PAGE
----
A number string is a set of related math problems. Strings are often used in the earlier grades, but can be used in any grade, and the benefits of the strings are everlasting. Students work to solve strings using mental math strategies and then share their strategies with the class after being given time to sit and think about the problem. Each problem in the string is revealed one after the other, but it is extremely important to keep each problem (and its solutions) visible.
Here is an example of a string.
19 x 10 =
19 x 2 =
19 x 12 =
19 x 20 =
19 x 19 =
19 x 21 =
When doing a string, I would pose the first problem and then tell students to think about how to figure it out and answer it. It is important for students to be asked for a strategy along with a solution. I would ask them to put their thumb on their desk when they are ready. I make sure the give students plenty of “think time” for the string and stress putting the thumb on the desk instead of raising their hand so that people who haven’t had enough time feel like they can still take the time to think.
Benefits of this string:
Doubling: students can double the solution from 19 x 10 to arrive at the solution for 19 x 20.
Adding on: students can add an additional set of 19 to the solution from 19 x 20 to arrive at the solution to 19 x 21.
Chunking/Distributive property: 19 x 19 could be broken into (19 x 10) + (19 x 9). Similarly, 19 x 12 can be seen as the sum of 19 x 10 and 19 x 2.
Proportional thinking: this goes along with both the idea of doubling and chunking. Students start to see that when one factor increases by 1, the solution increases by “a set of 19”.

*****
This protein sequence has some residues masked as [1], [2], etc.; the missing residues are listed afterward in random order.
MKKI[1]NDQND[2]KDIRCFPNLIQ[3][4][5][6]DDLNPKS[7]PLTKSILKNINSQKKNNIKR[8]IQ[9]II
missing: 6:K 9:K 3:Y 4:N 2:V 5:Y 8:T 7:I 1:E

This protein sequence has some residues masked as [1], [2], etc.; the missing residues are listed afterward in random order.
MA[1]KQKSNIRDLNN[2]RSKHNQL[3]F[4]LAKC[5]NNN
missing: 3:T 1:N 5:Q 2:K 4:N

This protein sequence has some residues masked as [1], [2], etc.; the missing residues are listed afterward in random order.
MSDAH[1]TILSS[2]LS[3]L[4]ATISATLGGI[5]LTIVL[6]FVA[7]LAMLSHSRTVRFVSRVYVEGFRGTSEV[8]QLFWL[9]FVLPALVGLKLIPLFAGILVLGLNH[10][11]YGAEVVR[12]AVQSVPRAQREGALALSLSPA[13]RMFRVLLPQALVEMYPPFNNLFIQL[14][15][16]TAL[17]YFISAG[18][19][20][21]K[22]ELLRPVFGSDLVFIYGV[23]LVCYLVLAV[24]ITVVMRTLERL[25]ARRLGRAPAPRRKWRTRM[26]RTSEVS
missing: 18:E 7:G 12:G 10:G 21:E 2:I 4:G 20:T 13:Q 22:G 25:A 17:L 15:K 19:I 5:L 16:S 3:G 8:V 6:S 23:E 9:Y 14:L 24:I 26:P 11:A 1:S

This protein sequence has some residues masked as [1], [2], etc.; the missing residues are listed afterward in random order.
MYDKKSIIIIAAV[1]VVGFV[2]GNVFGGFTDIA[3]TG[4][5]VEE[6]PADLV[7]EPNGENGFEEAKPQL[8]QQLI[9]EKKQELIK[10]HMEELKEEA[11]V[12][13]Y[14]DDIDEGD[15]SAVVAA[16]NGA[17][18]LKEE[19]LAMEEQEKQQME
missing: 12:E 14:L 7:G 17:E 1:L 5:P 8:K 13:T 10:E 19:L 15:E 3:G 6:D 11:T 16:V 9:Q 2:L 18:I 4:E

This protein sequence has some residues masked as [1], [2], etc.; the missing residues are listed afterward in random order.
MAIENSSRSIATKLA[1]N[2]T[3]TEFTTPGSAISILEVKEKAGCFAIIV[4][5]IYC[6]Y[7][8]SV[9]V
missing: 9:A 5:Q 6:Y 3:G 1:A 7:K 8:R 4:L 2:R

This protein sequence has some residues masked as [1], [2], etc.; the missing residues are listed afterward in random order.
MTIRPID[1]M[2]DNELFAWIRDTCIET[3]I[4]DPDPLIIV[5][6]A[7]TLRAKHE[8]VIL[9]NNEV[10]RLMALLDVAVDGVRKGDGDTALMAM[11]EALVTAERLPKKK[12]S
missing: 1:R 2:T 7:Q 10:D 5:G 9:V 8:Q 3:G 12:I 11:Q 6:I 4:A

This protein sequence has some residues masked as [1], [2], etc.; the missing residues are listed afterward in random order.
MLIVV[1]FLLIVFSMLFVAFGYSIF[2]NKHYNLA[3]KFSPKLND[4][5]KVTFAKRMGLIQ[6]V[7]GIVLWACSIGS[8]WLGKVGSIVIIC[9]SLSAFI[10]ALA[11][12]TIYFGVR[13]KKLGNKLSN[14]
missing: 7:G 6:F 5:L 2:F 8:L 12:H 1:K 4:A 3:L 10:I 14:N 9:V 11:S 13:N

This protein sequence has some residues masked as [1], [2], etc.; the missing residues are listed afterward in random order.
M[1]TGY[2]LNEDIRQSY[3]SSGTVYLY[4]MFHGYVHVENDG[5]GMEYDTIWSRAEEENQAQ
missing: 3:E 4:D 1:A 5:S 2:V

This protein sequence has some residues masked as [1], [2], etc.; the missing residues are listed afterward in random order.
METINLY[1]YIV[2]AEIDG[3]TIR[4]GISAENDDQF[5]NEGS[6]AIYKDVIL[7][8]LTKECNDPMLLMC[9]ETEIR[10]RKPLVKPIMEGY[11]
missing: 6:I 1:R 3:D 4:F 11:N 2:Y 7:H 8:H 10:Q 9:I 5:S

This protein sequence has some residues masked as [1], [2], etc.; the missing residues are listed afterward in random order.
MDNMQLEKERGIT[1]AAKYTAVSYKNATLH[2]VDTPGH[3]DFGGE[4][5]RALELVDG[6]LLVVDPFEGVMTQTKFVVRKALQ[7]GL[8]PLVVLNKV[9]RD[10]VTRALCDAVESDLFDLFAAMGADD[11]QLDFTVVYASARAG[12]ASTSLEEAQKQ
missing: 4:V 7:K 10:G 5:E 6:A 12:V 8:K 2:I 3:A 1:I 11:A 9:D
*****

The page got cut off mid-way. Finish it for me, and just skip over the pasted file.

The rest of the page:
Besides the specific benefits listed above, strings, in general, have myriad advantages. Strings improve students’ flexibility in thinking and expose them to multiple methods/strategies for one problem. This flexibility allows students to build their fluency and confidence. The format of the strings allows quieter or slower students time to process and share their ideas or build on the ideas of their classmates. Since strings are related problems, they are designed to help students see, identify, and use patterns. This lets students use what they already know to move forward and solve different problems. Additionally, strings help model student thinking and, since the model is shown to all students, the strings help students fluidly use models to problem solve.
Additional resources for number strings:
http://www.heinemann.com/products/E01013.aspx (and other Context for Learning mini-lesson books)
Elizabeth Masalsky is a 6th, 7th, and 8th grade mathematics teacher at Battery Park City School in Manhattan. She has a post-baccalaureate in mathematics from Brandeis University and her master’s in secondary math education from Bard College. Elizabeth is a Math for America Master Teacher and continues her professional development through workshops with Math for America, Metamorphosis and Math in the City.